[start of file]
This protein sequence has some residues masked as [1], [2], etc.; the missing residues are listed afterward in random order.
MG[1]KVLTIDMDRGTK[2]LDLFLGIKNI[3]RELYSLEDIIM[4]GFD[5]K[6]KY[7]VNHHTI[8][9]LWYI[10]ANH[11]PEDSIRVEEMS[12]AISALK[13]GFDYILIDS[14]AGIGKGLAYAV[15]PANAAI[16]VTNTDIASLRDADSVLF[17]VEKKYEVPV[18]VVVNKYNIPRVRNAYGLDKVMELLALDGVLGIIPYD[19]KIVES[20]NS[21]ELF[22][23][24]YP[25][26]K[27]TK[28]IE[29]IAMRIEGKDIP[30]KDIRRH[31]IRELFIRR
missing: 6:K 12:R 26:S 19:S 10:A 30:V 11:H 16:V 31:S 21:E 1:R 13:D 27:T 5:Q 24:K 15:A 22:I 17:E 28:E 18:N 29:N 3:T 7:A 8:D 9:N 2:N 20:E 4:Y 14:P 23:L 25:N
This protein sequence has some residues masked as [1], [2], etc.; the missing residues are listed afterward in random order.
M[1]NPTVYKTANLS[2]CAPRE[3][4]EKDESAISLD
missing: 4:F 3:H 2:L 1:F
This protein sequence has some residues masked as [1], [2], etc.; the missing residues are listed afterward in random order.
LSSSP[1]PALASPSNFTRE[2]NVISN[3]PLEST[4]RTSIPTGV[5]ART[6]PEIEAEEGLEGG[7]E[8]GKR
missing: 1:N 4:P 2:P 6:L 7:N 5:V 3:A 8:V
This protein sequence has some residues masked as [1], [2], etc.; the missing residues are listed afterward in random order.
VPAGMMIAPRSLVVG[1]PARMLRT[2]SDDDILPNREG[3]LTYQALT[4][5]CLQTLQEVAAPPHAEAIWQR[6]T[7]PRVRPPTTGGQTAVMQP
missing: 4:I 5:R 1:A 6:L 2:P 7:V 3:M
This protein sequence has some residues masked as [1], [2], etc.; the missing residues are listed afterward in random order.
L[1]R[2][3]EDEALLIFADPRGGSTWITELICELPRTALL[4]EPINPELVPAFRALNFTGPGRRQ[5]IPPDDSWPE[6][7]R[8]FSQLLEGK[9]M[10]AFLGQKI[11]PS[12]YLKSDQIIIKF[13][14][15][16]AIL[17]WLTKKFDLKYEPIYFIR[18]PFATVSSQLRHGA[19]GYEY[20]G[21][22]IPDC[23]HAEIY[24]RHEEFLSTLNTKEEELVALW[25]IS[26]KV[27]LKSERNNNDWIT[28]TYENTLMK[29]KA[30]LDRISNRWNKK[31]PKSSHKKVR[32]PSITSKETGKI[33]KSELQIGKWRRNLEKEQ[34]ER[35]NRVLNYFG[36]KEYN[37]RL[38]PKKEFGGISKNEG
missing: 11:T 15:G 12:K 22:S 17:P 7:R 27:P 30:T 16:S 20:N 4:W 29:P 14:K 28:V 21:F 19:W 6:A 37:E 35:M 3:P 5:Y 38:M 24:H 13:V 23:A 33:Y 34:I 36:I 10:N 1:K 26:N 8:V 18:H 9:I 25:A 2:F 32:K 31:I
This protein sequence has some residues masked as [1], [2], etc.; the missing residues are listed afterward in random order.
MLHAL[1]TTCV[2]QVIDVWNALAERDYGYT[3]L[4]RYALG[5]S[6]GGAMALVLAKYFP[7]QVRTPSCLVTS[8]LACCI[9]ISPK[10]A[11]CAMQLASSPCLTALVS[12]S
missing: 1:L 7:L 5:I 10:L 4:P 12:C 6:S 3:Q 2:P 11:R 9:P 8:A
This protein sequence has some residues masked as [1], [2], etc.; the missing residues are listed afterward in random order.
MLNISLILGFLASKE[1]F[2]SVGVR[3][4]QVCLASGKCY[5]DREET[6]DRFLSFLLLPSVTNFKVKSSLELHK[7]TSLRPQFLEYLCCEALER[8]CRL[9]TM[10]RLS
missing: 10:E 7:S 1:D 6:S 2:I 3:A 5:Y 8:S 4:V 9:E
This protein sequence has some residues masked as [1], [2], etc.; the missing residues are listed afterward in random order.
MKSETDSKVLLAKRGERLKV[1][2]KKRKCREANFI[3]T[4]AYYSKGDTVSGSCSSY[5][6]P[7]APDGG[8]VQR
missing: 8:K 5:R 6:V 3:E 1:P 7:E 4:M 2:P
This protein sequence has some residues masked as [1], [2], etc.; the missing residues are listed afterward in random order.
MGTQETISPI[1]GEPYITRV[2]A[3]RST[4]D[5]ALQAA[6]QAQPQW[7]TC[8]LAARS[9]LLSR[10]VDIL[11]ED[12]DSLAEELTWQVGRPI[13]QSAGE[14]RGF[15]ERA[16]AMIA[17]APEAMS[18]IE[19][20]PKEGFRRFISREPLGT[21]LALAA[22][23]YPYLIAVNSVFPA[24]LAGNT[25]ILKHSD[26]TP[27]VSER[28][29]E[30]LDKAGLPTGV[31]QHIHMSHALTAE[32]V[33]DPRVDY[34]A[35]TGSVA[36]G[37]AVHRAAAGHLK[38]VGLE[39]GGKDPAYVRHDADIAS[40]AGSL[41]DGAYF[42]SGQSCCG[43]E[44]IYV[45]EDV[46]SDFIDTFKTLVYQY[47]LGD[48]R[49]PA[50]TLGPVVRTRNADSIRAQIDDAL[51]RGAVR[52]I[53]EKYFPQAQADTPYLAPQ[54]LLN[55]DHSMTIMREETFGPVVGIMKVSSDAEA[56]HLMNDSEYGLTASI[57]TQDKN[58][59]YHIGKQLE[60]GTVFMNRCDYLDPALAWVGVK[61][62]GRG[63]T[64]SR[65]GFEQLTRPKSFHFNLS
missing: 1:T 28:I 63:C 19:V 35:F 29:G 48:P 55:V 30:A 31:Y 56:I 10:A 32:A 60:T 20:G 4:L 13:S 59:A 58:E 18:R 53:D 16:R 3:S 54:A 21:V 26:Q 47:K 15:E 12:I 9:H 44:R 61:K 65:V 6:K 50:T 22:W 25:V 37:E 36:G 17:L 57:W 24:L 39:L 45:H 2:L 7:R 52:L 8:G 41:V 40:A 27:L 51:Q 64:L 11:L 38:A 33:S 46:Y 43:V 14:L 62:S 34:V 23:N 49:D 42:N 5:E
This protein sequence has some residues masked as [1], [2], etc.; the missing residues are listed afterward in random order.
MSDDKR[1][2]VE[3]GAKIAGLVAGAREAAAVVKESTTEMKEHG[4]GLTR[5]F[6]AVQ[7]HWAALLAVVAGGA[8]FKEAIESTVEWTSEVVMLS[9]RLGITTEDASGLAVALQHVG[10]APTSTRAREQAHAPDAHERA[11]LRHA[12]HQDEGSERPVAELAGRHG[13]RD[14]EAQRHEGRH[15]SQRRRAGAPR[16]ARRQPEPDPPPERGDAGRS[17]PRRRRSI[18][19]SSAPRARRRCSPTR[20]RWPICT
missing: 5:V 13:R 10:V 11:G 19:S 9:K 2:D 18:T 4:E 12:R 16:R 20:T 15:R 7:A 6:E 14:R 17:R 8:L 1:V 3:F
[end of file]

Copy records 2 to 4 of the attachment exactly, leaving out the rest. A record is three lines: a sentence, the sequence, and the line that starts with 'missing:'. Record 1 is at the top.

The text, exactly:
This protein sequence has some residues masked as [1], [2], etc.; the missing residues are listed afterward in random order.
M[1]NPTVYKTANLS[2]CAPRE[3][4]EKDESAISLD
missing: 4:F 3:H 2:L 1:F
This protein sequence has some residues masked as [1], [2], etc.; the missing residues are listed afterward in random order.
LSSSP[1]PALASPSNFTRE[2]NVISN[3]PLEST[4]RTSIPTGV[5]ART[6]PEIEAEEGLEGG[7]E[8]GKR
missing: 1:N 4:P 2:P 6:L 7:N 5:V 3:A 8:V
This protein sequence has some residues masked as [1], [2], etc.; the missing residues are listed afterward in random order.
VPAGMMIAPRSLVVG[1]PARMLRT[2]SDDDILPNREG[3]LTYQALT[4][5]CLQTLQEVAAPPHAEAIWQR[6]T[7]PRVRPPTTGGQTAVMQP
missing: 4:I 5:R 1:A 6:L 2:P 7:V 3:M